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NITI Aayog Proposals to Boost Construction Sector
Oct 22, 2016

With an aim to resolve a number of issues being faced by the stalled infrastructure sector, the Cabinet Committee on Economic Affairs (CCEA) recently cleared several measures proposed by the NITI Aayog to revive the construction sector—such as easier norms for faster settlement of disputes between contractors and government departments, and partial deposit of funds by government agencies, if they appeal against arbitral awards.

Even as the Centre had amended the arbitration law last year for easier dispute settlements, the industry had sought higher government intervention that would ensure early release of funds locked with various government agencies. The funds that were locked, especially those awarded in arbitration, made it difficult for construction companies to keep up with the interest payment on borrowed finances.

According to this decision, in cases where the arbitration decisions have gone against government agencies or public sector companies, these firms would have to pay 75 per cent of the arbitral award amount to an escrow account against margin free bank guarantee, if the award is being challenged.

While the government expects the release of these funds will help reinvigorate stalled infrastructure projects, due to which a number of issues pertaining to other sectors–real estate, steel, cement, etc— would be addressed, it is also likely to help the banking sector. The financial services sector’s exposure to the construction industry currently stands at over Rs 3 lakh crore, and 45 per cent or Rs 1.35 lakh crore of the loans are under stress.

According to Niti Aayog’s proposals, the Department of Financial Services and the Reserve Bank of India will consider giving one-time scheme for stressed bank loans in the sector.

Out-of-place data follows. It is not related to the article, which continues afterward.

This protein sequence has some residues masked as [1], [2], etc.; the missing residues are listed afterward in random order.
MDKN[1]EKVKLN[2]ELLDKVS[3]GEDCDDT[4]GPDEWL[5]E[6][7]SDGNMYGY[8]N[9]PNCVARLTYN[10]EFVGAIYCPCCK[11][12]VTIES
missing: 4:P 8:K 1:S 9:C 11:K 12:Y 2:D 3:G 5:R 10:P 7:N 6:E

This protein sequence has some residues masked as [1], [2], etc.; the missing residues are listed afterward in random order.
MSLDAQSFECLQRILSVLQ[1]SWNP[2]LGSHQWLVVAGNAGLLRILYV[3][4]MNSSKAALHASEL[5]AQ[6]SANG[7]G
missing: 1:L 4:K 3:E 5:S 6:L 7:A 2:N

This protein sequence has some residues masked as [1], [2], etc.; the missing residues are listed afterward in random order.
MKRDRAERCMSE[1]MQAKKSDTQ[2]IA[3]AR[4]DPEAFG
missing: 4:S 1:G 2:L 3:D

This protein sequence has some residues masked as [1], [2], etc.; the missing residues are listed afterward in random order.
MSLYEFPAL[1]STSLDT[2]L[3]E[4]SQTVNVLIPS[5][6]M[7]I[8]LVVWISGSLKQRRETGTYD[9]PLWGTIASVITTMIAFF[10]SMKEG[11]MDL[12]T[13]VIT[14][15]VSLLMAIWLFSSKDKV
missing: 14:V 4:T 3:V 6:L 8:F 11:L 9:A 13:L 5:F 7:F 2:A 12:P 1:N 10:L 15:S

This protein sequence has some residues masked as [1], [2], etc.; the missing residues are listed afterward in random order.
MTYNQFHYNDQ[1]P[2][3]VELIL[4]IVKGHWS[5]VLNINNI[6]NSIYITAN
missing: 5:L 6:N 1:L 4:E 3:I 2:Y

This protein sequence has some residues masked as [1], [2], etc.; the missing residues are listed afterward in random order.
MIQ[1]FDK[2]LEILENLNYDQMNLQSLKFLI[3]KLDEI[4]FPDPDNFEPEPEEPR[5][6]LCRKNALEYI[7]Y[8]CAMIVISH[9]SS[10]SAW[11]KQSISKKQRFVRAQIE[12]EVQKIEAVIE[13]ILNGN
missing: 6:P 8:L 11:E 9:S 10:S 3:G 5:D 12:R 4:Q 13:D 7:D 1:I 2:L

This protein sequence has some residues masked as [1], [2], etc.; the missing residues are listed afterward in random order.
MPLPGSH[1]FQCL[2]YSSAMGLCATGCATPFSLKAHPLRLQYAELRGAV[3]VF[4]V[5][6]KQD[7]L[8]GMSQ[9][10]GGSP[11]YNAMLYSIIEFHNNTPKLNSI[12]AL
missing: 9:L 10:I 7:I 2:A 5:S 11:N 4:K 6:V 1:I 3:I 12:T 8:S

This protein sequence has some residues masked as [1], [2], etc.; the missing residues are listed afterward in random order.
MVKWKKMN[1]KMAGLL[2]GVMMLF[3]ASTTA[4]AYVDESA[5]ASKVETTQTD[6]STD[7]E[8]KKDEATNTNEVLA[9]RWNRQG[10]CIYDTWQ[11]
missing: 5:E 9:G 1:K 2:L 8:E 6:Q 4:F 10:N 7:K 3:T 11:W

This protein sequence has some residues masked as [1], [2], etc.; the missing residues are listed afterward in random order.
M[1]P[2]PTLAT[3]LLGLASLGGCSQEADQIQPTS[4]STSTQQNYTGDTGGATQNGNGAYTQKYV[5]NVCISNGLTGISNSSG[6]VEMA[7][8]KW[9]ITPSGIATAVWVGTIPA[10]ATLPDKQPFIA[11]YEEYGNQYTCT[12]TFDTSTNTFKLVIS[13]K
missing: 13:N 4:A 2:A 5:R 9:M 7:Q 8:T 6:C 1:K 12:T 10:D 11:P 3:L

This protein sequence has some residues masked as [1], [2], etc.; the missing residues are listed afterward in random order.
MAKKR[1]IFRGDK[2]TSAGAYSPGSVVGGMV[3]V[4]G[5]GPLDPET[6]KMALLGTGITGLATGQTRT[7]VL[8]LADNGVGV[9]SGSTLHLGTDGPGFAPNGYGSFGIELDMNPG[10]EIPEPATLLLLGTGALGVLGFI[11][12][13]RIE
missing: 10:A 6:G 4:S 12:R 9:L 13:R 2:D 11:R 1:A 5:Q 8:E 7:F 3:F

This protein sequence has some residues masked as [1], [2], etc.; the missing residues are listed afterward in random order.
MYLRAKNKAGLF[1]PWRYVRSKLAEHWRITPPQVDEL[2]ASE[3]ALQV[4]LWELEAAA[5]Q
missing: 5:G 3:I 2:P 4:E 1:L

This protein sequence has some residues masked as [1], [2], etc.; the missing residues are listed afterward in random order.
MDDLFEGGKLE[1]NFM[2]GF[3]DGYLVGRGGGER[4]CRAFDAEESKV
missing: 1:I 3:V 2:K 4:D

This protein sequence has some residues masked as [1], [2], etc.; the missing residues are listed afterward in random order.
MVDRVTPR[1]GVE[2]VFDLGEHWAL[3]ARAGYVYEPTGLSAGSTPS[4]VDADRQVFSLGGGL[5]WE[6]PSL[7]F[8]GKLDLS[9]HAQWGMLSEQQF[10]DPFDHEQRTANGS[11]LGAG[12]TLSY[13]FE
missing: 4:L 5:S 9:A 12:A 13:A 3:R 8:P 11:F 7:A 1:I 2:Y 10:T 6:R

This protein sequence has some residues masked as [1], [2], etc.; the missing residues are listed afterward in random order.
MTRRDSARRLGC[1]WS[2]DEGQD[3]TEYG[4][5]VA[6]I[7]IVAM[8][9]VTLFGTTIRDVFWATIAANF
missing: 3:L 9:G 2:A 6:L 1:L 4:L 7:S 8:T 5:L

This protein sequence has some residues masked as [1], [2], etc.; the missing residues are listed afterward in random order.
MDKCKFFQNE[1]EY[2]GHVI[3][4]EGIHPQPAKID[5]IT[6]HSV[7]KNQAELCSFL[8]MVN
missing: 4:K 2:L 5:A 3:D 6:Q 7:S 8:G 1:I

Given the significant multiplier effect the construction sector has on the economy, these measures are expected to give a major boost to economic growth. As the sector provides the largest segment of direct and indirect employment, the revival of the sector would also help in significant employment generation.

It has also been approved that in all new contracts, there will be a provision for conciliation board, which will comprise of independent subject experts. This is being done for a reason that when commercial circumstances change and public servants are reluctant to participate in the renegotiations, there will be a contractual mechanism under which those terms could be renegotiated without bringing projects to be standstill.

Government departments and PSUs have also been instructed to transfer cases under arbitration to the amended Arbitration Act which has an expedited procedure, with the consent of the contractors. In the long run, other measures are also under consideration, including changes to bid documents and model contracts, and increased use of conciliation.

In recent years, the construction sector has been affected by the large number of projects which got stalled during the period of stagnation between 2011 and 2014. Studies have shown that a key factor behind the difficulties facing the construction sector is the dependancy of claims from Government bodies.

An estimated Rs. 70,000 crore is tied up in arbitration. Over 85% of the claims raised against Government bodies are still pending of which 11% is pending with the Government agencies, 64% with arbitrators and 8.5% with courts. The average settlement time for claims is estimated at more than seven years.


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